5. DUBIOUS DATA : The ZWAI submission provided a relevant example of a case study showing that an industrial applicant for a licence which would permit emissions to the atmosphere did not always provide accurate information; and, in some cases, provided misleading information;
  6. TIGHTER REGIME: The ZWAI submission advocates strongly that a much tighter regime of air pollution control of industrial emissions – both proposed emissions and existing emissions – should be included as a matter of policy in the final revised National Air Pollution Control Programme. Remember that the Environmental Protection Agency can operate only within the framework of Government policy; and, if that policy is weak, the Agency is unable (or less willing) to impose more stringent conditions on industrial emitters and subject them to more frequent and detailed monitoring;
  7. AVERAGING MASKS PEAKS: The ZWAI submission pointed out that using average emission limit values as a means of monitoring and controlling industrial emissions to atmosphere is totally inadequate, as these averages mask high-risk emission spikes; and such spikes have been identified in the Mungret area of Limerick, in the vicinity of a cement production plant;
  8. EXCESSIVE EXPOSURES: The submission stated that exposing members of the public, or allowing members of the public to be exposed, to significant, short-duration (i.e., less than 24hr), exceedances of World Health Organisation guidelines should not be permitted;
  9. CONSTANT Pollution monitoring: The ZWAI submission pointed out that continuous independent air pollution monitoring is vitally necessary. The results should be available in real time for local citizens and other interested people and groups to view and examine; anything less is inadequate;
  10. CATER FOR CITIZEN SCIENCE: The submission advised that “Citizen Science” can play an important and valuable role in the monitoring of air pollution; and the value and acceptability of citizen science is well recognised in other EU Member States;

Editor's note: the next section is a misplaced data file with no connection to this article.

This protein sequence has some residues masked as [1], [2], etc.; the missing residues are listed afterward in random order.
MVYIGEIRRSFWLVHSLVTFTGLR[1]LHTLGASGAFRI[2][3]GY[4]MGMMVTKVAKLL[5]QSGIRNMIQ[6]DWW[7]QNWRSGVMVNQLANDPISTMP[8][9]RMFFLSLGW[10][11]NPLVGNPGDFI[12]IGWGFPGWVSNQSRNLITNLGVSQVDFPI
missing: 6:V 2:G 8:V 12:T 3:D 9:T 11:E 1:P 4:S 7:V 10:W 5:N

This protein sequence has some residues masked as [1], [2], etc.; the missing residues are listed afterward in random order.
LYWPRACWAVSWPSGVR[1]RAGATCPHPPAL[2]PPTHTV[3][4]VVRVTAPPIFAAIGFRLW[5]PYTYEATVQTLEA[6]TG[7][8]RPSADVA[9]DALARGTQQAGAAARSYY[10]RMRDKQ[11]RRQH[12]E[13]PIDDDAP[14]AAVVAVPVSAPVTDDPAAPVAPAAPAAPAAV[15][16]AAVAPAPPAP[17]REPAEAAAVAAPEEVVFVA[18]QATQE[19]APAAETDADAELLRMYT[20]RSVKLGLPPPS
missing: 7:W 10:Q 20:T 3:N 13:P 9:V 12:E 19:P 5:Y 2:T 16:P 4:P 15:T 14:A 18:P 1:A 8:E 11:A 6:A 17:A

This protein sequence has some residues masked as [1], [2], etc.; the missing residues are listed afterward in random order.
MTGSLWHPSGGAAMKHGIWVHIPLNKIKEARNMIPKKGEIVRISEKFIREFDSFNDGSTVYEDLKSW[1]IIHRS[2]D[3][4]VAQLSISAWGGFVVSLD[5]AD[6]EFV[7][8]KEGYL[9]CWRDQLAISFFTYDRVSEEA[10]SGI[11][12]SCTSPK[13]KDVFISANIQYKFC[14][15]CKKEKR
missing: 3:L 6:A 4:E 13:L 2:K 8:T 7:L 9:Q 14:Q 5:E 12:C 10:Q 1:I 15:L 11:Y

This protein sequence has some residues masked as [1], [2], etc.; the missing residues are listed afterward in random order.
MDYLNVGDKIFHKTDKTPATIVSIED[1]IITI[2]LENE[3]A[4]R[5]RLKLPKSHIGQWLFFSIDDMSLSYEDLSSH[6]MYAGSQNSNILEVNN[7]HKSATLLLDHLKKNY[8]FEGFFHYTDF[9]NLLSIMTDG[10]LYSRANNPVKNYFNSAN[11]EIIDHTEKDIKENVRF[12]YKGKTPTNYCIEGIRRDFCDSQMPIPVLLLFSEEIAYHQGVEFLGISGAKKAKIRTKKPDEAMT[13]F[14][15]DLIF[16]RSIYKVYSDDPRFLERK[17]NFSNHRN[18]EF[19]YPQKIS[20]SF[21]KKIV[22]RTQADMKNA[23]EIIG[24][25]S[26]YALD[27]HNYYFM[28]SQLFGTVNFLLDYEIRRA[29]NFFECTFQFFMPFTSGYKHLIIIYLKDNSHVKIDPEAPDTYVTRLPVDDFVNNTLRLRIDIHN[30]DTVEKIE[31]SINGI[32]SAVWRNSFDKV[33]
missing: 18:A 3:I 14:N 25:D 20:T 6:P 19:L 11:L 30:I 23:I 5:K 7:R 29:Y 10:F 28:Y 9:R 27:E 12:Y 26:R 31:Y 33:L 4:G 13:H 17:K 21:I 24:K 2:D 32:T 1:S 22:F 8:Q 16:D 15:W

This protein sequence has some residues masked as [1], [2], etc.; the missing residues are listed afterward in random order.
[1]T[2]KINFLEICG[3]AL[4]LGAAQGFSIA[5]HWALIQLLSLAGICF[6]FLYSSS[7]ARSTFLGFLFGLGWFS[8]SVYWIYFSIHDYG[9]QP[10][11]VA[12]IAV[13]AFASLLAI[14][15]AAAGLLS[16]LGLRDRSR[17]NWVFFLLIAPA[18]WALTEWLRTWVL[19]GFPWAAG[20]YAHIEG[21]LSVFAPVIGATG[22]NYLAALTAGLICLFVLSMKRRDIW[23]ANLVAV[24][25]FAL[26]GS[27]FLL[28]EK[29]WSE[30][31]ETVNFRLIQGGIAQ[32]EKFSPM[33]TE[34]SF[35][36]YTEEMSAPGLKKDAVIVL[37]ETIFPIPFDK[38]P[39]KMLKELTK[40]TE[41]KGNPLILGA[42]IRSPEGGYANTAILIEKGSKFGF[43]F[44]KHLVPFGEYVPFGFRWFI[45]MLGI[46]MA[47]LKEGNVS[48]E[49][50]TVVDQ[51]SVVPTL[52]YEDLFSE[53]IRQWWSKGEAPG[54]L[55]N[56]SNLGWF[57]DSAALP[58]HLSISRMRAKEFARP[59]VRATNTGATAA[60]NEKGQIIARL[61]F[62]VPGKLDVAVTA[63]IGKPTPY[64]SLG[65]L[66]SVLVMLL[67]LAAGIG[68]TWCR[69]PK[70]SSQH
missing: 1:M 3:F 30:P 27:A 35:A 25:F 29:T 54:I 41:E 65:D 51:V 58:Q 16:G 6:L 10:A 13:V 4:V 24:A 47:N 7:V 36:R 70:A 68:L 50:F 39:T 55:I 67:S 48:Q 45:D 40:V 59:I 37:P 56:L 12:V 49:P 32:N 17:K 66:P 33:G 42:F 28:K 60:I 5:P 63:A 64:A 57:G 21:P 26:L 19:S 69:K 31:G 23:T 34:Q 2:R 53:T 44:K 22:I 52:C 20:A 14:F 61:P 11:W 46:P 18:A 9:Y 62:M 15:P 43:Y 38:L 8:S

11. CYCLING OVERLOOKED : Given the important role of cycling in reducing car dependency and improving air quality in towns and cities, we found it extraordinary and unexplainable that the draft NAPCP fails to mention the urgent need to provide the necessary cycling infrastructure. The report merely acknowledges that “there may be a shift to cycling/walking as people avoid mass transit modes” as a result of the COVID-19 response;
  12. CYCLEWAYS: ZWAI recommended that streets be retrofitted with safe cycleways, in particular, to connect residential areas to schools and shopping areas, and to encourage commuting by bicycle;
  13. LOCAL AUTHORITY FAILURES: ZWAI expressed serious concern that many local authorities have failed to provide cycling infrastructure, have failed to communicate with other state agencies, failed to apply for EU Interreg funding, and have not embarked on serious investment programmes to promote and encourage walking and cycling;
  14. CYCLING ADVOCACY groups ignored by LAs: We cited cases where cycling advocacy groups have been ignored by local authorities, or the local authorities were reluctant to engage in discussions with cycling advocacy groups – a response which can only lead to continuing car dependency with resulting adverse impacts on air quality and public health;
  15. PRO-ACTIVE EPA: We considered that it was essential for the EPA to become more pro-active in ensuring that holders of Industrial Emissions licenses are complying with conditions and regulations; self-monitoring and self-regulation do not work to the advantage of either the environment or local inhabitants who are exposed to atmospheric emissions from licensed industrial plants;
  16. REMOVE EPA BLANKET IMMUNITY: The ZWAI submission stated that the EPA’s current blanket statutory immunity when carrying out its functions is difficult to justify in a modern context and should be revised; this immunity is likely to be inconsistent with the State’s obligation under Article 40.3 to defend and vindicate the citizen’s personal rights; and we advocate that this immunity should be removed;
  17. PUBLIC RIGHT: Zero Waste Alliance Ireland stated that a public right to a clean environment, i.e., to an environment “that is consistent with the human dignity and well-being of citizens”, and is also “an essential condition for the fulfilment of all human rights”, is now a justiciable right; which means that it can be enforced in the Courts.
  18. LEGAL PROCEEDINGS JUSTIFIED TO VINDICATE RIGHTS: The right to a clean environment, as defined in a recent High Court and Supreme Court case is an appropriate ground for taking proceedings against a Government Department or Agency which fails to uphold that right.